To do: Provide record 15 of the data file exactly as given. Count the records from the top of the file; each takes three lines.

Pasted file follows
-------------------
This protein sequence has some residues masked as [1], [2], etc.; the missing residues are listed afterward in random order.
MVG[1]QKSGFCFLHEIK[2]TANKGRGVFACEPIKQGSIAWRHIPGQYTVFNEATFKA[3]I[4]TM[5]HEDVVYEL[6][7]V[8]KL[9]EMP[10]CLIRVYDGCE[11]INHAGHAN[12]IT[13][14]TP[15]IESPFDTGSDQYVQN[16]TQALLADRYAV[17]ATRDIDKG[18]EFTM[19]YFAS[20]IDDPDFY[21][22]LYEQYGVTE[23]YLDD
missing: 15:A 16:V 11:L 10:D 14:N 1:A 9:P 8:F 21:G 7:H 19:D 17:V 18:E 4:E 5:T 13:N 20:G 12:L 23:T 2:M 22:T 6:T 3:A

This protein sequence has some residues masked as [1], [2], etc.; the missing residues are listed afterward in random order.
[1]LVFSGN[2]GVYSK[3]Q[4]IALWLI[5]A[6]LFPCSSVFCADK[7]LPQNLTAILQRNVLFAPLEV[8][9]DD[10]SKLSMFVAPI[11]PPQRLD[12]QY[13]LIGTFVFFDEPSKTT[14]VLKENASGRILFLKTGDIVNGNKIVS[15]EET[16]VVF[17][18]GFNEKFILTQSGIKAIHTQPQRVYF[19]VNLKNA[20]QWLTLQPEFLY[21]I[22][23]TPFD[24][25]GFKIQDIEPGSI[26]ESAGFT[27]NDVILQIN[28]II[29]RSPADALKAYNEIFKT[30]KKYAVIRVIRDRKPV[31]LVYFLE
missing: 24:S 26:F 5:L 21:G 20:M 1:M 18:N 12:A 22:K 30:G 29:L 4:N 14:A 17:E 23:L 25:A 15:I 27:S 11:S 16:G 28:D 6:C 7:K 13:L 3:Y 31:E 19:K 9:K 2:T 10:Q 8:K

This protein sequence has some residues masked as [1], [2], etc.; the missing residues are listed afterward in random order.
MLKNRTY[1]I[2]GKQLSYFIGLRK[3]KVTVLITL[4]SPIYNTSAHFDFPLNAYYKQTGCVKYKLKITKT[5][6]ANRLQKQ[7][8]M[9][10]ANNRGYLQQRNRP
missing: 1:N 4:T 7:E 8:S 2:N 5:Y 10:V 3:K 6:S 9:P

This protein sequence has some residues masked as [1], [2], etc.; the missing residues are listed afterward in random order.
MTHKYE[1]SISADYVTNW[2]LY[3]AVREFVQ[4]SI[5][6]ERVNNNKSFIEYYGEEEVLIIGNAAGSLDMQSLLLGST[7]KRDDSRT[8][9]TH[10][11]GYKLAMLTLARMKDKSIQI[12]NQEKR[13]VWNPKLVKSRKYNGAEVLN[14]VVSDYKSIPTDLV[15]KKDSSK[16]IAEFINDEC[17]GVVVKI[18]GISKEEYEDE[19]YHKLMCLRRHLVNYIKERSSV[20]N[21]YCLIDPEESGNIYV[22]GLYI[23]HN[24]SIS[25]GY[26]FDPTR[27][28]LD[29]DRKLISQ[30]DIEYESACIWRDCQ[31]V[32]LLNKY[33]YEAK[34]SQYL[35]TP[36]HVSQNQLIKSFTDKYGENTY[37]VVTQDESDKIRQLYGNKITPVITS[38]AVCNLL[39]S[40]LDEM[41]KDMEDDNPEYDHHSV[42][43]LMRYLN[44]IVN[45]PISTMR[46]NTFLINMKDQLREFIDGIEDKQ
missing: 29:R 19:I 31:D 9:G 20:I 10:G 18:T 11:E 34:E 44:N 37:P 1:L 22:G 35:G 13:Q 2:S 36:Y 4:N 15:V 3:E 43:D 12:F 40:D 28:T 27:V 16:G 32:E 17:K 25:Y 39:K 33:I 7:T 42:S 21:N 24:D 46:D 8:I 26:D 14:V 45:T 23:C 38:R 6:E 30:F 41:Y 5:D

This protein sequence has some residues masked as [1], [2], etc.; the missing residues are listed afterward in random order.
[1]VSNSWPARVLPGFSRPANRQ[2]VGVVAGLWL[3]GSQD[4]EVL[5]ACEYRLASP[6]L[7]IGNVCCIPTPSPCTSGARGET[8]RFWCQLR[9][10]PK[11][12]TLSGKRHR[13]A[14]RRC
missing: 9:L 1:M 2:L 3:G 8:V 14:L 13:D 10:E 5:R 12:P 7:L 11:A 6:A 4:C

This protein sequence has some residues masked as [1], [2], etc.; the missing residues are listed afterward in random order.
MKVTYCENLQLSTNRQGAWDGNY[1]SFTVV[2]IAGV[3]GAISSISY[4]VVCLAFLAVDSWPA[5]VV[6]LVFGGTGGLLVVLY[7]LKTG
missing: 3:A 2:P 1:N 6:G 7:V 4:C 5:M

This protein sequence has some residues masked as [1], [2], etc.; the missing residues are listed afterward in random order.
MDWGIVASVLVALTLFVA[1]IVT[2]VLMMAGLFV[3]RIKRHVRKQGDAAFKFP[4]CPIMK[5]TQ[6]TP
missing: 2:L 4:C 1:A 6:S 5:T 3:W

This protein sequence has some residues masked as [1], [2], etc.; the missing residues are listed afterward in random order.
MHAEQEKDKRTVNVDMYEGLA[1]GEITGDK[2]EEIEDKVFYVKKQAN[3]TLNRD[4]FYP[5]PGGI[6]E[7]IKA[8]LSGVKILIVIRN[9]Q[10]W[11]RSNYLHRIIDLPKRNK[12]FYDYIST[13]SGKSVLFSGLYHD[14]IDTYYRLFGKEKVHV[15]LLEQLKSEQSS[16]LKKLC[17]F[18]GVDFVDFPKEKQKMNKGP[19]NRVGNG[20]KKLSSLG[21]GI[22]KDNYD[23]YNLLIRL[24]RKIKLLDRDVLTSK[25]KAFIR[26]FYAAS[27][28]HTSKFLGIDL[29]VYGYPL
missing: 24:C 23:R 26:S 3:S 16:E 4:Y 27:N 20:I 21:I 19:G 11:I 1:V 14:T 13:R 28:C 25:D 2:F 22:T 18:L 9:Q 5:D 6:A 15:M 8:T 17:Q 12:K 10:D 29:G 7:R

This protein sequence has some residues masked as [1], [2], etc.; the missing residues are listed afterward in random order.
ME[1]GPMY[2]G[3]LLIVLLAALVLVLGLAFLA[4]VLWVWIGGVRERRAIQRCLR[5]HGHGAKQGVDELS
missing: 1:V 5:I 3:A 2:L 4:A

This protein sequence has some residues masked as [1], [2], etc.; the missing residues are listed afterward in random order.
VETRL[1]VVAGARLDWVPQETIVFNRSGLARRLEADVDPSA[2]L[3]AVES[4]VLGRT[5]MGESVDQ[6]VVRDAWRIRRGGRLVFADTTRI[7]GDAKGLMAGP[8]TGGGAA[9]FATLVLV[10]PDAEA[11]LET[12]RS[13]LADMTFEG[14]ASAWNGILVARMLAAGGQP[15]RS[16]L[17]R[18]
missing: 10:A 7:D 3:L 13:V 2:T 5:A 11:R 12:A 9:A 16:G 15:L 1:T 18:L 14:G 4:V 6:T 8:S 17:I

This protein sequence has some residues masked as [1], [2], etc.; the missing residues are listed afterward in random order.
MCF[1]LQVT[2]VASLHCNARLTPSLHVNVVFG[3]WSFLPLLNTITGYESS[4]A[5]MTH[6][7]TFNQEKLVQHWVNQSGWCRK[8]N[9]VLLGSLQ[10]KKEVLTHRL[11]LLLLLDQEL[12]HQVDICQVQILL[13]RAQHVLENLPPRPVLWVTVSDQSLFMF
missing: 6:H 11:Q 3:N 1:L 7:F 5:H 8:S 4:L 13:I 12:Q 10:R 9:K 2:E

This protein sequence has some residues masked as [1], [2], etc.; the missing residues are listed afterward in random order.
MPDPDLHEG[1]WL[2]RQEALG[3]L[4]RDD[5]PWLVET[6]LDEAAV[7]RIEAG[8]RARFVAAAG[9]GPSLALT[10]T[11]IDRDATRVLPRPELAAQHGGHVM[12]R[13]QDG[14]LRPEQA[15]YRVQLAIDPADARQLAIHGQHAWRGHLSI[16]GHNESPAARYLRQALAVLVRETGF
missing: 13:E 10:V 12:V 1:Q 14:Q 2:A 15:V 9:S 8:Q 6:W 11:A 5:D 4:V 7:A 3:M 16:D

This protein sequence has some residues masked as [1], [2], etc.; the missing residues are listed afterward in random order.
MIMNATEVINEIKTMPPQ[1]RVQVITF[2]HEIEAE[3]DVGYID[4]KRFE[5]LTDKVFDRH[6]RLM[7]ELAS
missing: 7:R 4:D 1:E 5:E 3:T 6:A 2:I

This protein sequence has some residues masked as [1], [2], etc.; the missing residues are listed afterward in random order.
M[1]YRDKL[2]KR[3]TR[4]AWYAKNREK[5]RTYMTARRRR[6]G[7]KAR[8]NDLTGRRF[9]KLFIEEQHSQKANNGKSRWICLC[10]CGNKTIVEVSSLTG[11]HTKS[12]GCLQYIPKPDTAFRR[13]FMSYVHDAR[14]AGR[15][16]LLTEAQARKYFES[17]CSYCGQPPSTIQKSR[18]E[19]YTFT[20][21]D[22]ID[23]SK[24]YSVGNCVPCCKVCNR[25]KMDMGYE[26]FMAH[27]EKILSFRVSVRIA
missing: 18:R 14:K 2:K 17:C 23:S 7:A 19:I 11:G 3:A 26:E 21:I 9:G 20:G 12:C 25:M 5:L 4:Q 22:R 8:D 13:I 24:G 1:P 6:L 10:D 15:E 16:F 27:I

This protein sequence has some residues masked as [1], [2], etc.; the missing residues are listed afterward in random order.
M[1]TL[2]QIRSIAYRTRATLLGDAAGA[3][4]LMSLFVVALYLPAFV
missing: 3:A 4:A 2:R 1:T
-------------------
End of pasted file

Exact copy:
This protein sequence has some residues masked as [1], [2], etc.; the missing residues are listed afterward in random order.
M[1]TL[2]QIRSIAYRTRATLLGDAAGA[3][4]LMSLFVVALYLPAFV
missing: 3:A 4:A 2:R 1:T